Saturday 23 November 2019
St David's Church, Exeter

Kieran White - tenor
Peter King - organ
David Ogden - guest conductor

To perform a concert to such a high standard on only three rehearsals with a guest conductor is an indication of the continuing excellence of the Exeter Festival Chorus.

The basics had been prepared by their music director, Nigel Perrin, and it was then up to the guest conductor, David Ogden, to do the final preparations with the choir in readiness for this celebration of music for St Cecilia and the other 'Saints and Angels' in St David's Church, Exeter. Joining the choir was the Cygnet Theatre Company who interspersed the music with beautifully articulated poems throughout. Peter King accompanied the choir admirably on the church organ.

The opening three pieces were all dedications to St Cecilia by Herbert Howells, Benjamin Britten and Gerald Finzi respectively, and interwoven with poems: Dryden’s A Song for St. Cecilia 's Day, and William Blake’s The Angel.
In particular, this well-known poem by Blake was read beautifully by one of the Cygnet Theatre Company. All three musical compositions are the epitome of the rich English choral music tradition of the 20th century at its best. Shut your eyes and you are transported to any of the great English cathedrals with the sounds of sublime singing echoing all around you. The choir excelled at those wonderful soaring phrases of Herbert Howells’ A Hymn for St Cecilia, while the Hymn to St Cecilia by Benjamin Britten -- especially the atmospheric and speedy rendition of 'I cannot grow, I have no shadow to run away from' offset by the bass and alto line 'When it knows it can now do nothing by suffering' -- was proof of the consistently high standard of this choir. Finzi's For St. Cecilia - Ceremonial Ode completed the first half. Highlights of this work were the lovely lyrical singing of tenor soloist Kieran White and those magnificent Finzi cadences -- a real tour de force.

The second half opened with the actors’ rendition of Lionel Johnson’s The Dark Angel, complete with accompanying well-choreographed representations of that dark angel itself. Then came Herbert Howells’ Sequence for St Michael. His son Michael had died from meningitis when only nine, and this work, so powerful and dramatic, must surely have been composed with his son in mind. The choir managed the contrasting piano and forte phrases beautifully, and again, Kieran's voice matched the music perfectly. This was certainly one of the highlights of the evening.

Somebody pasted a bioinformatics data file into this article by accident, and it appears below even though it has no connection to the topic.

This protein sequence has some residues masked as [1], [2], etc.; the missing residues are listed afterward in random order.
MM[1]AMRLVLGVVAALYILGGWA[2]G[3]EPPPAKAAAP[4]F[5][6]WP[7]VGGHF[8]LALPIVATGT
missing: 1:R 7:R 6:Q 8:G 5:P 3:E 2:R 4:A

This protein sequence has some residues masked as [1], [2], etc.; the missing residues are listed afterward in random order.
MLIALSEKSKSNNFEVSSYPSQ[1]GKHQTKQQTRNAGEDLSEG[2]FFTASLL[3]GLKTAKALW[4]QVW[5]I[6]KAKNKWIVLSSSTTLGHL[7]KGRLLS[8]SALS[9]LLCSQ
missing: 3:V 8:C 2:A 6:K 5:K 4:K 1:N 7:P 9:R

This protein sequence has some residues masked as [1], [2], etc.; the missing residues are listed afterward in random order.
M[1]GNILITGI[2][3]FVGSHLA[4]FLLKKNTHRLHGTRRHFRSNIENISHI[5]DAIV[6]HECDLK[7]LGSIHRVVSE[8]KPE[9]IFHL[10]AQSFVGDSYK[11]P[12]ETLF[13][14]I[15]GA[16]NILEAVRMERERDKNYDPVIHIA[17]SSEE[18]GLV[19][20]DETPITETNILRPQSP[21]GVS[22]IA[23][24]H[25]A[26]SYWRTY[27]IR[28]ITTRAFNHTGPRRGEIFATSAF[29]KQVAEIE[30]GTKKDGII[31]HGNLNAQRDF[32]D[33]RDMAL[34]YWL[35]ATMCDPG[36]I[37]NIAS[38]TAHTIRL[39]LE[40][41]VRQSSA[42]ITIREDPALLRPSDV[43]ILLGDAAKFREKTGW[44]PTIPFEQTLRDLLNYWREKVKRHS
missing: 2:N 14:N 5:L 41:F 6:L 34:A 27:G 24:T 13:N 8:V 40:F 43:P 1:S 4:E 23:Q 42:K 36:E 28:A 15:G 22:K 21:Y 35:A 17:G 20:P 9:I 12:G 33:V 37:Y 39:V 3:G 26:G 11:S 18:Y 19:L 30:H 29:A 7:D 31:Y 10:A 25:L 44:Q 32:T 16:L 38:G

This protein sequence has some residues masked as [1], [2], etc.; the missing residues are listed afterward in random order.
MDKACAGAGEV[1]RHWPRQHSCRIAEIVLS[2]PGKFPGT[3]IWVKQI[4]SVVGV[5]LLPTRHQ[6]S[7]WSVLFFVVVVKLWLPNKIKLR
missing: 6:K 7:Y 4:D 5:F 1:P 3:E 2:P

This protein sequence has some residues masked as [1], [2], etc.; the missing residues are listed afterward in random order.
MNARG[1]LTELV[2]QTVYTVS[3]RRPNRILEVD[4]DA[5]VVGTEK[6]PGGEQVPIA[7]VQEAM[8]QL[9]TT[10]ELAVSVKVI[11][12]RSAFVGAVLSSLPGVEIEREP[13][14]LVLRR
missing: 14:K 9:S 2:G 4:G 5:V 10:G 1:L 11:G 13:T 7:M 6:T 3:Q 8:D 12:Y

Two most evocative sonnets by Elizabeth Browning followed. Then the music took over once again with William Harris’ Faire is the Heaven, sung further back in the choir stalls of the church. This unaccompanied motet did not feel quite as secure as the rest of the programme, though the overall effect -- in particular the ending -- was lovely.

Eric Whitacre’s Sainte-Chapelle was the only piece not to be sung in English. However, the Cygnet Theatre Company obliged the audience with a semi-staged translation of the Latin text, which was delightfully done. The composition is typical Whitacre with those atmospheric chords (especially in Sanctus) which leave you holding your breath before the music moves on to the next phrase. The sopranos in particular excelled in this piece, as they floated above the other voices. The soft ending was magical. The audience then joined in with the Alleluias in Judith Weir's My Guardian Angel and, to round off a very enjoyable evening, the choir sang David Ogden's own version of Angels from the Realms of Glory, a pleasant change from the traditional version.

Exeter Festival Chorus, as always, excelled itself and the concert was a very enjoyable celebration of St Cecilia's Day and a good pre-cursor to Christmas. It was a pity, however, that the audience applause and concert were brought rather prematurely to an abrupt end, as the Cygnet Theatre Company and choir were ushered off the stage so quickly. We hadn't quite finished showing our appreciation!

Prue Tasman
24 November 2019